Klein's program in geometry, or Einstein's unified field in physics.

2) NEUTROSOPHIC SET:
An element x(t,i,f) belongs to a set M in the following way: it is
t% true in the set, i% indeterminate in the set, and f% false, with no
restriction on t,i,f nor on their sum n=t+i+f.

From the intuitionistic logic, paraconsistent logic,
dialetheism, paradoxes, and tautologies we transfer the "adjectives" to
the sets, i.e. to intuitionistic set, paraconsistent set, dialetheist set,
paradoxist set, and tautologic set respectively.
Hence, the neutrosophic set generalizes:
- the intuitionistic set, which supports incomplete set
theories (for 0<n<100 and i=0, 0<=t,i,f<=100);
- the fuzzy set (for n=100 and i=0, and 0<=t,i,f<=100);
- the classical set (for n=100 and i=0, with t,f either 0 or
100);
- the paraconsistent set (for n>100 and i=0, with both
t,f<100);
- the dialetheist set, which says that the intersection of some
disjoint sets is not empty (for t=f=100 and i=0; some paradoxist sets can
be denoted this way).
Compared with all other types of sets, the neutrosophic set
introduces a percentage of "indeterminacy" - due to unexpected parameters
hidden in some sets, and let each component t,i,f be even boiling over 100
or freezing under 0.
For example: an element in some tautological sets may have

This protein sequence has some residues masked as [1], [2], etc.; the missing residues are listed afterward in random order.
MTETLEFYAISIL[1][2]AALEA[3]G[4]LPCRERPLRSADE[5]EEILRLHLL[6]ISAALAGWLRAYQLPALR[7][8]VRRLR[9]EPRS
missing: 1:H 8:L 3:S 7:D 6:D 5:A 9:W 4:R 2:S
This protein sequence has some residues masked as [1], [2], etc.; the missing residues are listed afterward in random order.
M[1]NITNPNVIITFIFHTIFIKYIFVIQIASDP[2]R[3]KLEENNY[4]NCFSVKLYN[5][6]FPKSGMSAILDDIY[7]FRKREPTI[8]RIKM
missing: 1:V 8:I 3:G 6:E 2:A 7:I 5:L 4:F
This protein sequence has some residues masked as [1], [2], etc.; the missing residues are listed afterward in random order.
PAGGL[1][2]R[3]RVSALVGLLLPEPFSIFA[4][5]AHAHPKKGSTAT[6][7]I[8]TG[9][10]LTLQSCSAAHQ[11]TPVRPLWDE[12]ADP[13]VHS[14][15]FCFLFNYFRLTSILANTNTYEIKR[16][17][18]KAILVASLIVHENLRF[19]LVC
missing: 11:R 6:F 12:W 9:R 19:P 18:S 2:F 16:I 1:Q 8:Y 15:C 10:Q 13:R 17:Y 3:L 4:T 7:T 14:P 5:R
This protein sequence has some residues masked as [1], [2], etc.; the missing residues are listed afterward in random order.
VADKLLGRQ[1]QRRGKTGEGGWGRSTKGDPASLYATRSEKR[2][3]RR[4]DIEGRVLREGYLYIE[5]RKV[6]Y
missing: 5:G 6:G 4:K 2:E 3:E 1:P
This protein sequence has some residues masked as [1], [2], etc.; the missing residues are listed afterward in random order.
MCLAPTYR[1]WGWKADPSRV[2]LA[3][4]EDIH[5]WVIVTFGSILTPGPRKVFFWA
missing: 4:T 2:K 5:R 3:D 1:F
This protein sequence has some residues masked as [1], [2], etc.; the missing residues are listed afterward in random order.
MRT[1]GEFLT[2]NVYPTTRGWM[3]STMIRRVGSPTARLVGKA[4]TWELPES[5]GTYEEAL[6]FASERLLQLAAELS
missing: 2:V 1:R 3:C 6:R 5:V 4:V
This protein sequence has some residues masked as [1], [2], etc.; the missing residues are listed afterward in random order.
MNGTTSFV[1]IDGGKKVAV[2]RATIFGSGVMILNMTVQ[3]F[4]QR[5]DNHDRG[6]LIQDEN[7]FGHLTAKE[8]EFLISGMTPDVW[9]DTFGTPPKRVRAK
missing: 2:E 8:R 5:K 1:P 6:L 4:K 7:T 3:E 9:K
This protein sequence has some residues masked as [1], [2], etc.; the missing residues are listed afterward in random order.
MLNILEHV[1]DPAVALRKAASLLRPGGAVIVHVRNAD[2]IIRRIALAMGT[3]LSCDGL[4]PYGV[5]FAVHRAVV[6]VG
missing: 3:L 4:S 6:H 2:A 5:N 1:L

t>100, called "overincluded". Similarly, an element in a set may be
"overindeterminate" (for i>100, in some paradoxal sets), "overexcluded"
(for f>100, in some unconditionally false propositions); or "undertrue"
(for t<0, in some unconditionally false propositions), "underindeterminate"
(for i<0, in some unconditionally true or false propositions), "underfalse"
(for f<0, in some unconditionally true propositions).
This is because we should make a distinction between
unconditionally true (t>100, and f<0 or i<0) and conditionally true
propositions (t<=100, and f<=100 or i<=100).

3) NEUTROSOPHIC PROBABILITY:
A generalization of the classical probability in which the
chance that an event occurs is t% true, i% indeterminate, and f% false,
with no restriction on t,i,f nor on their sum n=t+i+f.

An interesting particular case is for n=100, with
0<=t,i,f<=100, which is closer to the classical probability.
For n=100 and i=0, with 0<=t,f<=100, one obtains the classical
probability.

4) NEUTROSOPHIC STATISTICS:
Analysis of the events described by the neutrosophic
probability.

[Abstract extracted from "A Unifying Field in Logic. Neutrosophy:
Neutrosphic Probability, Set, and Logic", second edition, by F.
Smarandache, American Research Press, 1999.]

Papers on this new unifying logic used in quantum physics and
computer programming are welcome, and they will be published in the
Proceedings of Neutrosophic Logic and Their Applications. The authors are
invited to submit them on the address:
JoAnne McGray, secretary
American Research Press
Rehoboth, Box 141, NM 87322, USA
E-Mail: M_L_Perez@yahoo.com